Quick roundup of worthwhile reads

First, my post from Book Riot this week is up at the Huffington Post now, too. 

If you didn’t go over to the original post at Book Riot, I suggest doing so and spending some time in the comments. One of the original book banners I talked about in the piece has been making his case over and over again. And this morning, he suggests he needs to in order to save the children from people like myself (using my name as an example of who parents need to protect their kids from — it is weird, strange, bizarre or any other similar-word to see your name being connected to an idea like that).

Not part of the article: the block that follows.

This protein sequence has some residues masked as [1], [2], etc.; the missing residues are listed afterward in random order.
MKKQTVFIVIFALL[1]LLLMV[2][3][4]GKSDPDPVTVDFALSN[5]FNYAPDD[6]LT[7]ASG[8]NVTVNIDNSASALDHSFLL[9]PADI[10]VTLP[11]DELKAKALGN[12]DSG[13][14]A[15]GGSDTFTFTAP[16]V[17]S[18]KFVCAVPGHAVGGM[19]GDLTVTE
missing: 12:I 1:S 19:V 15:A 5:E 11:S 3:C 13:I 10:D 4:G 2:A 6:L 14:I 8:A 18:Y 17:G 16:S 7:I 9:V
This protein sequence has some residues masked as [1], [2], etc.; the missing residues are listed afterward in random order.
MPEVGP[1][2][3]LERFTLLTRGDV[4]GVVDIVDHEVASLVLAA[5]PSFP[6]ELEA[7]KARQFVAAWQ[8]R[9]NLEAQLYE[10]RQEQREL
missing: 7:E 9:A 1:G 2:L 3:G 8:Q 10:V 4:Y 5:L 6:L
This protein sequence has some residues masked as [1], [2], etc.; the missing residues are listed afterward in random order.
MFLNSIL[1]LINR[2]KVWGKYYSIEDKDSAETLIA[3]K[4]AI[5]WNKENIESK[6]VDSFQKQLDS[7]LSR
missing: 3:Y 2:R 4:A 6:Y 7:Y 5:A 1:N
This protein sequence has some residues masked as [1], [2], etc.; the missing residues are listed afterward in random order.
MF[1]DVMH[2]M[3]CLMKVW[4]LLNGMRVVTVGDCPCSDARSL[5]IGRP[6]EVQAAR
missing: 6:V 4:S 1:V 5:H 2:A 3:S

But despite the show he’s caused and still causing there, the ardent and impassioned responses from other people in the comments are great. 

My favorite, though, is this. From a 13-year-old:

Dear Dr. Swier, I read the book ‘Speak’ at age 10…possibly 11, I can’t really remember now. I’m thirteen now and have read countless books with much longer and detailed sex scenes than the 7 or 8 lines of “he hurts me he hurts me he zips up his jeans” in Speak. I like to think I make responsible decisions in my reading material as well as my (let’s be honest here, nonexistent) sex life. My reading material isn’t monitored by my parents or librarians; to be honest, most adults I know are pretty stoked that I read whatever I can get my hands on and think critically about each book.